One day while sitting in my office, an elderly customer came to me in a panic, stating that she needed to wire some money immediately to her grandson in Mexico. She explained he had called her earlier that morning, crying and telling her he had been pulled over in Mexico and arrested. He told her he needed money wired to the police department right away, or he was going to be thrown in jail. As you can imagine, my customer was quite distraught and wanted to act quickly to help her grandson. After reassuring her we would figure this out, I began asking her some questions. “What exactly did your grandson say?” “Were you aware that he was taking a trip to Mexico?” “How do you know it was actually him you were speaking to?” Through the series of questions and answers, it became evident that my customer was being scammed. Given the distress she heard in her grandson’s voice; however, she was not easily convinced. In order to help put her at ease, I offered to call her grandson to verify his situation. She explained she did not have his phone number, so instead we opted to call her son. When we got her son on the phone he was able to verify that not only was her grandson not in Mexico, but he was spending the day at the beach with his friends. My customer felt so relieved and grateful that she had not sent out any money yet. Unfortunately, this story is not unlike many others and is a textbook example of the Grandparents Scam.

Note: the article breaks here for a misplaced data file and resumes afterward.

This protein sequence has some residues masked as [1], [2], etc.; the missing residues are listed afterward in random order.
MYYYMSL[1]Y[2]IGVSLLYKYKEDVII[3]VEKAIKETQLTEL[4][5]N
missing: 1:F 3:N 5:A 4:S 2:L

What is the Grandparents Scam?

While the Grandparents Scam can differ in this particular scenario, the common idea is to dupe an unsuspecting grandparent into sending money to the fraudster by playing on their emotions. The emotional aspect, as well as creating a strong sense of urgency, is key in making these scams successful. In many instances, the caller will state there is some type of emergency and time is of the essence. The caller will ask the victim to send money right away, or there may be dire consequences. In the example above, if the customer did not send the money, her grandson would have been placed in jail. Other scenarios may include a broken-down car and money needed for repairs; the caller has been mugged or was in an accident of some kind; or perhaps the caller is trapped in another country and needs money to pay customs fees. On occasion, the caller may also pose as an authority figure, such as a lawyer or police officer, in order to further incite urgency with the victim. Regardless of the scenarios presented, the victim is always asked to send money.

How fraudsters pick their victims

So, how do these fraudsters pick their victims? Sometimes it is by random calling and others may be more targeted using marketing lists or information found online. In some cases, the fraudsters could have done their homework and may use relatives’ names found through various sources. This approach will make the story more convincing to the victim.

Tips to protect yourself

In order to protect yourself from becoming a victim of a Grandparents Scam, it’s important to not react too quickly! Keep in mind, this is what the fraudsters want. Take the time to question the information. Contact the person directly or other known relatives to try to verify if what the caller is telling you is accurate. Before sending out any money, talk to your banker and allow them to help assist in verifying the information. It is important to take these steps as fraudsters are becoming more and more adept at taking advantage of unsuspecting individuals, and once the money is gone, you most likely won’t be able to get it back.

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